West is currently showcasing another of his strengths, designing merch on his iPad while casting a confused glance at the others as they work on a song that’s proving rather contentious. Lowlife started out as a riff Ben played on an acoustic guitar so often during last summer’s U.S. tour with blink-182 and Lil Wayne that his bandmates grew sick of it. There are therefore some raised eyebrows that it’s being fleshed into fuller form, particularly now that it features lyrics like ‘I’m drinking coffee on a trampoline’.
“I just don’t get it,” West admits to K! later. “It’s definitely a lot further out from our comfort zone than I’m personally used to.”
Early February. Two months have passed since Neck Deep left the studio, and they look relieved to be out the other side, quaffing beers much earlier than “a quarter past piss” in a London pub. Despite the calm setting the band were in when we were last with them, sedentary living, comfort food and antisocial working hours became side effects of their focus and took their toll. When Dani returned home to Colwyn Bay on the North Wales coast, his girlfriend took one look at him and asked, “What the fuck happened to you?”
There are bigger questions now, though. Why, for example, is the 12-track album they’ve emerged with now called All Distortions Are Intentional, rather than Sonderland?
“We realised [Sonderland] pigeonholed the record a bit, putting too much of a focus on the fantastical setting than the characters involved,” explains Ben, who’s happy the name found a home fronting the opening track. “All Distortions Are Intentional came from the artist who ended up doing the cover [Tom Noon]. We were flipping through his stuff, and he had a piece with that name, and I thought it sounded sick. It’s a statement that plays into the record in a lot of ways. Our understandings and misunderstandings in life happen for a reason, and in our journey from point A to point B there are a lot of emotional fluctuations, which are all part of the bigger picture. This is an album of drastic juxtapositions and creative choices that might not all make sense right off the bat, but they are intentional.”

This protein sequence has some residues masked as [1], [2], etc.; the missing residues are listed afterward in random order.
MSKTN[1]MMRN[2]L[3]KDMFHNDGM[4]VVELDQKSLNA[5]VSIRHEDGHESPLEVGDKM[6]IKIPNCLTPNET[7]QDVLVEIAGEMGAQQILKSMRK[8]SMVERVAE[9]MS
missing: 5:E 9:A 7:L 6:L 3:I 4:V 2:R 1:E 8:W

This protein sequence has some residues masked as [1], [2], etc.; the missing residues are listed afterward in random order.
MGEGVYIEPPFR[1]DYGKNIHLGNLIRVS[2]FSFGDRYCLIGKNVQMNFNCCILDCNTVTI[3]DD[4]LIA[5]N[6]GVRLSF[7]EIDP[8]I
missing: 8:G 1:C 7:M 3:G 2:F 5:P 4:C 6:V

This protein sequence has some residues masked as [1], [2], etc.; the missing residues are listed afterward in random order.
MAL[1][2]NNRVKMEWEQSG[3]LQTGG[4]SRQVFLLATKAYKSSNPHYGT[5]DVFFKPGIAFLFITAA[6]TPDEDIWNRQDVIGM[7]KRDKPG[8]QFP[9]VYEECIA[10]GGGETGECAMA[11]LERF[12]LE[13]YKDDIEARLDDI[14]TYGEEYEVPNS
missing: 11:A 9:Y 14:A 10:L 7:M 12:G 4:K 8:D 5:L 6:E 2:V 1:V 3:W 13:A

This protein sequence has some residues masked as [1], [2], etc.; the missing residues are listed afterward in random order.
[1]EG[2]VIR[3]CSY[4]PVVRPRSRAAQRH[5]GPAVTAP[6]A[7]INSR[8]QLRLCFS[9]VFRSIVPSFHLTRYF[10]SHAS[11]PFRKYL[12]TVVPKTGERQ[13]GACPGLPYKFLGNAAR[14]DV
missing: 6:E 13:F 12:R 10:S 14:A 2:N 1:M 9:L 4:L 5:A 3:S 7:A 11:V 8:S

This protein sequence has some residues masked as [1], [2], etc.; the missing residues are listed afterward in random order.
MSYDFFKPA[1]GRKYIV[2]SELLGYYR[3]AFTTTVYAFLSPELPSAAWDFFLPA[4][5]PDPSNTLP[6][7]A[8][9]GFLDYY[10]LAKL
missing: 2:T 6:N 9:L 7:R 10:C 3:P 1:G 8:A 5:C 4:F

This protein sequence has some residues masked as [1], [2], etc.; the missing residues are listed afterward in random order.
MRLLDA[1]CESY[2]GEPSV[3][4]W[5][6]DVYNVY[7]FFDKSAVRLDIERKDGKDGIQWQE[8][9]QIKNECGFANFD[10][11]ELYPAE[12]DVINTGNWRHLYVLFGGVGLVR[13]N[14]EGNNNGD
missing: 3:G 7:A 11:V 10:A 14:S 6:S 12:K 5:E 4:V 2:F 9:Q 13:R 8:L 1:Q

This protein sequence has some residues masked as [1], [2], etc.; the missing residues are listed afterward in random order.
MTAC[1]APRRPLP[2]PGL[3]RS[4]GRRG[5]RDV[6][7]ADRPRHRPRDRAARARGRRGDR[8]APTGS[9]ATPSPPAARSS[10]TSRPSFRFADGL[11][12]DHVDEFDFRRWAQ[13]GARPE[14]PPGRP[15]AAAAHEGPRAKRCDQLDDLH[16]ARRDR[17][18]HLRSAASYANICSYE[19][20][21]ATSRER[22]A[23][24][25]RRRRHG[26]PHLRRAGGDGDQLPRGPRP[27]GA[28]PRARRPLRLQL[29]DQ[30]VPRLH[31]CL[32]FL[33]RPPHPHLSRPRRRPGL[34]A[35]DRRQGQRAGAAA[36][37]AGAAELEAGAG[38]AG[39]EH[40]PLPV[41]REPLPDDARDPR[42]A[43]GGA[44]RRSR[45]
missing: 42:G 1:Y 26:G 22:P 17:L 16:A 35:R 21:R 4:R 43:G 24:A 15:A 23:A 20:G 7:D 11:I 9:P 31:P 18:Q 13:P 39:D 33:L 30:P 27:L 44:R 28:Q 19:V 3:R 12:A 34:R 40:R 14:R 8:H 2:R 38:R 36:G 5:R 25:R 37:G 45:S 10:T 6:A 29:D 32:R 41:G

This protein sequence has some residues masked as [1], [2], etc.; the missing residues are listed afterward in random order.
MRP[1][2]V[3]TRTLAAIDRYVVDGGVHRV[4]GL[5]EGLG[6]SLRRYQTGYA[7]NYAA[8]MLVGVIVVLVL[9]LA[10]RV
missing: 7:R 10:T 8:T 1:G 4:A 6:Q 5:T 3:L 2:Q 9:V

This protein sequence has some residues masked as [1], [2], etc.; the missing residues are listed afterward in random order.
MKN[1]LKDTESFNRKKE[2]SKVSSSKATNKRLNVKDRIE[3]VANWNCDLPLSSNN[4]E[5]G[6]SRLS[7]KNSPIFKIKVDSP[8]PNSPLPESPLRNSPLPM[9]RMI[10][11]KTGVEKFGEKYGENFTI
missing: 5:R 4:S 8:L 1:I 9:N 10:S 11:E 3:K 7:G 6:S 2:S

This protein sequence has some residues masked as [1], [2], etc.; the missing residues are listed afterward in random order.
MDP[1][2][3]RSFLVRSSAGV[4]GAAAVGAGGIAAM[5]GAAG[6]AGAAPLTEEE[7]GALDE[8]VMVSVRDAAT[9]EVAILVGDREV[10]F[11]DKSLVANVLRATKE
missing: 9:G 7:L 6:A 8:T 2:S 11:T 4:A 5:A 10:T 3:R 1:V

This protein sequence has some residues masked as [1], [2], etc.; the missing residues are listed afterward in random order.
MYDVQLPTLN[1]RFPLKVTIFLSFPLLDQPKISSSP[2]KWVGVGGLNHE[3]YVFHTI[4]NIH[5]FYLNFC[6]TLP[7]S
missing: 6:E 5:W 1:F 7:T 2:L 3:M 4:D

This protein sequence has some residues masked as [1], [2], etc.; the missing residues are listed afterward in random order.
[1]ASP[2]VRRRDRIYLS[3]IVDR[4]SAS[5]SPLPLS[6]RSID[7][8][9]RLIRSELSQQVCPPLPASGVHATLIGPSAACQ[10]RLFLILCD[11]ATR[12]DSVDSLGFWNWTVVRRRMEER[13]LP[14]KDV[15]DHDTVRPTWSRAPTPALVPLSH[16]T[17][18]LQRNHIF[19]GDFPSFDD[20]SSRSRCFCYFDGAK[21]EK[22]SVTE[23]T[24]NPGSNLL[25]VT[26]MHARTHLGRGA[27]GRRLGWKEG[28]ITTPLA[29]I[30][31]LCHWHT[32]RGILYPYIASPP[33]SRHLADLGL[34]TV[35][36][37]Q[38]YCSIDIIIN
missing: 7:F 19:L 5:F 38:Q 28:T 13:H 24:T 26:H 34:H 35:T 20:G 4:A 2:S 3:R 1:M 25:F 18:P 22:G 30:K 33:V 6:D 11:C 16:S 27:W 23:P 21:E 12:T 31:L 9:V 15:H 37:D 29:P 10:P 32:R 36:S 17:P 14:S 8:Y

This idea is best illustrated by the seismic lyrical and musical shift between tracks five and six. When You Know is the most traditional pop-punk song on the record, in which Jet realises he’s in love, before giving way to the glacial Quarry, which finds him contemplating suicide. The bleakness of the latter, it turns out, came from a very real place.
“For a while that song was making me sweat,” says Ben, of Quarry. “Because Jet is drawn from elements of my own personality and psyche, his admission that ‘Yeah, I want to jump off a cliff,’ is a dark realisation I’m sure we’ve all felt at times – what if it all ended right now? I did wonder if I’d gone in too deep with that. Then there’s the stylistic choice – I wouldn’t say it’s rapping, but would describe it as spoken-word. I’m used to hearing my singing voice back, and I don’t mind it, but hearing myself talking and my accent coming through didn’t feel typically Neck Deep, because it was me as me. It took me a while to accept it, but we told ourselves at the start [of making the album] that we shouldn’t fight what comes out, whatever it is.”
For proof of the dividends this philosophy paid, note that Lowlife – a rather divisive composition in its infancy back in the studio – has blossomed into All Distortions Are Intentional’s fascinating first single, which Ben describes as “a cornerstone”. What’s more, the lyric ‘I like some purple with my tangerine’, inspired by the intense colours of certain strains of weed, is directly referenced in the album’s artwork.
“Who’d have fucking thought it?” laughs West. “Turns out that song is brilliant. So that’s taught me to trust in the process.”